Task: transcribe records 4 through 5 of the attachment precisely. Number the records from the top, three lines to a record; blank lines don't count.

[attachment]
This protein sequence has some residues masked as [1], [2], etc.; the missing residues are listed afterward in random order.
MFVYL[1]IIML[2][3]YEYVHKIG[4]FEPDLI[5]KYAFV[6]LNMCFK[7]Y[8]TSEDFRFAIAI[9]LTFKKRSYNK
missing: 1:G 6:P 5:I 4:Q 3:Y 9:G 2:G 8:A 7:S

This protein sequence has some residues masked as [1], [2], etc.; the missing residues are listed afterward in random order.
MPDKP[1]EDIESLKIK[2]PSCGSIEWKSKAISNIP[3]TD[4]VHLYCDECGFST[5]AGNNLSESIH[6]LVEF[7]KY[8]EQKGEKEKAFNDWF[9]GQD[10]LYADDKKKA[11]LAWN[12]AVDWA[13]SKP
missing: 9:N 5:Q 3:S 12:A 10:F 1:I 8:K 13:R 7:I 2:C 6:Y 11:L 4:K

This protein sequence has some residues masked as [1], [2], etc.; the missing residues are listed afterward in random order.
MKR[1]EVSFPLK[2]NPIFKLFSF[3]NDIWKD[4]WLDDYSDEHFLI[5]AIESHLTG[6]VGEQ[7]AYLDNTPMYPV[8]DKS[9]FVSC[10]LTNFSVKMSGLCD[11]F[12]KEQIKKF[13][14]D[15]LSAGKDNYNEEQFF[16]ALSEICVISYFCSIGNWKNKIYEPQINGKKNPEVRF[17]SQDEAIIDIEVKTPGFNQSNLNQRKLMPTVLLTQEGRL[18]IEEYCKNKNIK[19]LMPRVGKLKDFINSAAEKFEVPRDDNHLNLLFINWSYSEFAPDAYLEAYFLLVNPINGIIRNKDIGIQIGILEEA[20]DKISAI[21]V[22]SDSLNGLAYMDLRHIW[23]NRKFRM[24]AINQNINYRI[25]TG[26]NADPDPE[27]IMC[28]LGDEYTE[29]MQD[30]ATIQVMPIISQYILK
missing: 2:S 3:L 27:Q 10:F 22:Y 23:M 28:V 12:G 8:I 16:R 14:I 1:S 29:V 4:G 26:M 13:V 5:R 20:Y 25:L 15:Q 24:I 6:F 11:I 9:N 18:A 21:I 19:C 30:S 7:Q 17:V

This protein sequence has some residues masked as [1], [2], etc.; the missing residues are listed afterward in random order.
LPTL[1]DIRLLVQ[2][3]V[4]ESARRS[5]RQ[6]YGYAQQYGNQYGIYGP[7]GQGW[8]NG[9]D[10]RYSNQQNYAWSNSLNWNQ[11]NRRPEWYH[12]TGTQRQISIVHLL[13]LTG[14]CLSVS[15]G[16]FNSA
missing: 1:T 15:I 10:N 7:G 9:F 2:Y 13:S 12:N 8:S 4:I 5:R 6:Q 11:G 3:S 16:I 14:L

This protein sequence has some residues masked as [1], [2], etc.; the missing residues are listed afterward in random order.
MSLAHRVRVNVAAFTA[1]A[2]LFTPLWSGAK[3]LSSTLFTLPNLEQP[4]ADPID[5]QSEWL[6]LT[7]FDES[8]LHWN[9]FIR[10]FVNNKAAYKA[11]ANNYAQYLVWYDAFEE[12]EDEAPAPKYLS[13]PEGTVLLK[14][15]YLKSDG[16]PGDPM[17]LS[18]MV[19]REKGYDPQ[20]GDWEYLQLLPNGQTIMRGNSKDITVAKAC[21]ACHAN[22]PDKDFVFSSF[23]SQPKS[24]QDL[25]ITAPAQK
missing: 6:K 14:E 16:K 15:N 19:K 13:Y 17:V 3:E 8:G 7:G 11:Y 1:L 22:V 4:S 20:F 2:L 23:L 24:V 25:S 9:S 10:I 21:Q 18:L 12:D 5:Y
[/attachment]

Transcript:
This protein sequence has some residues masked as [1], [2], etc.; the missing residues are listed afterward in random order.
LPTL[1]DIRLLVQ[2][3]V[4]ESARRS[5]RQ[6]YGYAQQYGNQYGIYGP[7]GQGW[8]NG[9]D[10]RYSNQQNYAWSNSLNWNQ[11]NRRPEWYH[12]TGTQRQISIVHLL[13]LTG[14]CLSVS[15]G[16]FNSA
missing: 1:T 15:I 10:N 7:G 9:F 2:Y 13:S 12:N 8:S 4:I 5:R 6:Q 11:G 3:S 16:I 14:L

This protein sequence has some residues masked as [1], [2], etc.; the missing residues are listed afterward in random order.
MSLAHRVRVNVAAFTA[1]A[2]LFTPLWSGAK[3]LSSTLFTLPNLEQP[4]ADPID[5]QSEWL[6]LT[7]FDES[8]LHWN[9]FIR[10]FVNNKAAYKA[11]ANNYAQYLVWYDAFEE[12]EDEAPAPKYLS[13]PEGTVLLK[14][15]YLKSDG[16]PGDPM[17]LS[18]MV[19]REKGYDPQ[20]GDWEYLQLLPNGQTIMRGNSKDITVAKAC[21]ACHAN[22]PDKDFVFSSF[23]SQPKS[24]QDL[25]ITAPAQK
missing: 6:K 14:E 16:K 15:N 19:K 13:Y 17:V 3:E 8:G 7:G 11:Y 1:L 22:V 4:S 20:F 2:L 23:L 24:V 25:S 9:S 10:I 21:Q 18:L 12:D 5:Y